If you’re not a fan of sports – or at least American sports – some common American idioms might confuse you! And so, in honor of yesterday’s Super Bowl, check out these idioms related to American football.
The kick off is the beginning of the game, and as you might guess, to “kick something off” means to begin.
“Welcome! Let’s kick things off with introductions.”
“Monday morning quarterback”
While professional football is played several days of the week during the season, Sunday is the most traditional and well-known day. And the quarterback is the position on the team that controls the defensive play. So someone who is a “Monday morning quarterback” is someone who criticizes actions after they are done, or who uses hindsight to evaluate a situation.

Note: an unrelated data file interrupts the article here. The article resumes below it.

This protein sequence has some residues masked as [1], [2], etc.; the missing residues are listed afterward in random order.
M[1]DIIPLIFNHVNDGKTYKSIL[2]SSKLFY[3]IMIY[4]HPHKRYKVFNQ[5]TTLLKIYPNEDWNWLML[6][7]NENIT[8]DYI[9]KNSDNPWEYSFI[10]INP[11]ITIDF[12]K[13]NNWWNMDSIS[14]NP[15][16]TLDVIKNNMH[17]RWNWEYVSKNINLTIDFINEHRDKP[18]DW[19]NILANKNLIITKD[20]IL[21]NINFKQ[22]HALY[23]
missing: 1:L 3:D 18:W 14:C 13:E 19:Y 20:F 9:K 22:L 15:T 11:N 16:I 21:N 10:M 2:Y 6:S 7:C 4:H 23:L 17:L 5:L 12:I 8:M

“Jim was furious about the meeting and blamed his co-worker for not being prepared, but that’s not fair. He’s just being a Monday morning quarterback. His co-worker couldn’t have been prepared for everything that went wrong.
“to run interference”
In football, when offensive players try to block players of the defensive team from tackling the player who has the ball. If you “run interference” for someone, you intervene for someone to help or assist them in some way.
“There were so many questions from the audience and Jenny couldn’t handle them all. I ran interference for her and helped her answer some of them.”
What other American football expressions do you know? Leave a comment!